Lockdown lessons for more effective board meetings

When mainstream comedians write comedy sketches about Zoom that are trending on YouTube you know that COVID-19 changed online meetings forever! Board meetings have changed too with Board members joining Zoom, Teams and Hangouts from their phones, iPads and desktops wherever they are in the world.

As we emerge from this pandemic boards need to preserve what was great from the past and also benefit from keeping things the crisis showed us could be done better and more effectively than in the past. Future board meetings will be a clever combination of traditional and online meeting approaches.

Given that board members do not always need to be at the same location is it now time to rethink the structure, duration and frequency of Board meetings? Should all board meetings be styled and structured the same as they always have been? The pandemic lockdown has seen an explosion in the range of tools we use to research, investigate, communicate and capture our knowledge. As directors, we now have a unique opportunity to reflect on how we can take the best of online and traditional meetings to design our future environment.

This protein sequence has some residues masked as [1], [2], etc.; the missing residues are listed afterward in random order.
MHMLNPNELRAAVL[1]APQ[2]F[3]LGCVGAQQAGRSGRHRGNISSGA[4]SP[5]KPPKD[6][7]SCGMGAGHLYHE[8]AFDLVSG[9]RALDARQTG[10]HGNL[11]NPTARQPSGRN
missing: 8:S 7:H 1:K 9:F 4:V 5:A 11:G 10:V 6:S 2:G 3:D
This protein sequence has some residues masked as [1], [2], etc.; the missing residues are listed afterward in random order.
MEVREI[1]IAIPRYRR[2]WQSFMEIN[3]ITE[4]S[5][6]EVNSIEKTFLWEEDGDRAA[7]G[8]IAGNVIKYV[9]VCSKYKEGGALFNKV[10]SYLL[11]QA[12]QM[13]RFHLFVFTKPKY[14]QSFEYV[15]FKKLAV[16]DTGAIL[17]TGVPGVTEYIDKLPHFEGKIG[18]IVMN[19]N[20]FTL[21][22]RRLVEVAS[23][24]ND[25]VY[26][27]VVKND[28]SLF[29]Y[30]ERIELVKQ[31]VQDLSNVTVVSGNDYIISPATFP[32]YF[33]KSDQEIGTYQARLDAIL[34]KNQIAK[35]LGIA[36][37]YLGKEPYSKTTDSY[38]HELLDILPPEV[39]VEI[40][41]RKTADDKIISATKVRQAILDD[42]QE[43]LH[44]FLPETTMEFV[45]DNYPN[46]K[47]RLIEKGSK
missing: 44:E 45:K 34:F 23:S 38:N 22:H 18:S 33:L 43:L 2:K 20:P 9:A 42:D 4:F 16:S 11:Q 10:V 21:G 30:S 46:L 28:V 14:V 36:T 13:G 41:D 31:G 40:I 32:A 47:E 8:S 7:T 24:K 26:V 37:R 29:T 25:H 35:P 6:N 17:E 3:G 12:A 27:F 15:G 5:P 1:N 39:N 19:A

Things we’ve learnt that work better online

Many boards have realised that short meetings set up to address a specific objective have had strong support. High performing boards report using this approach to reduce the cognitive drain from lengthy board meetings. Breaking up meetings not just with short breaks but over several days allows for extra investigation and preparation. Well structured, purposeful online questions and answers between board members and management can provide for much better investigation and oversight so long as it is transparent and done with integrity.

Many boards have realised that short meetings set up to address a specific objective have had strong support. High performing boards report using this approach to reduce the cognitive drain from lengthy board meetings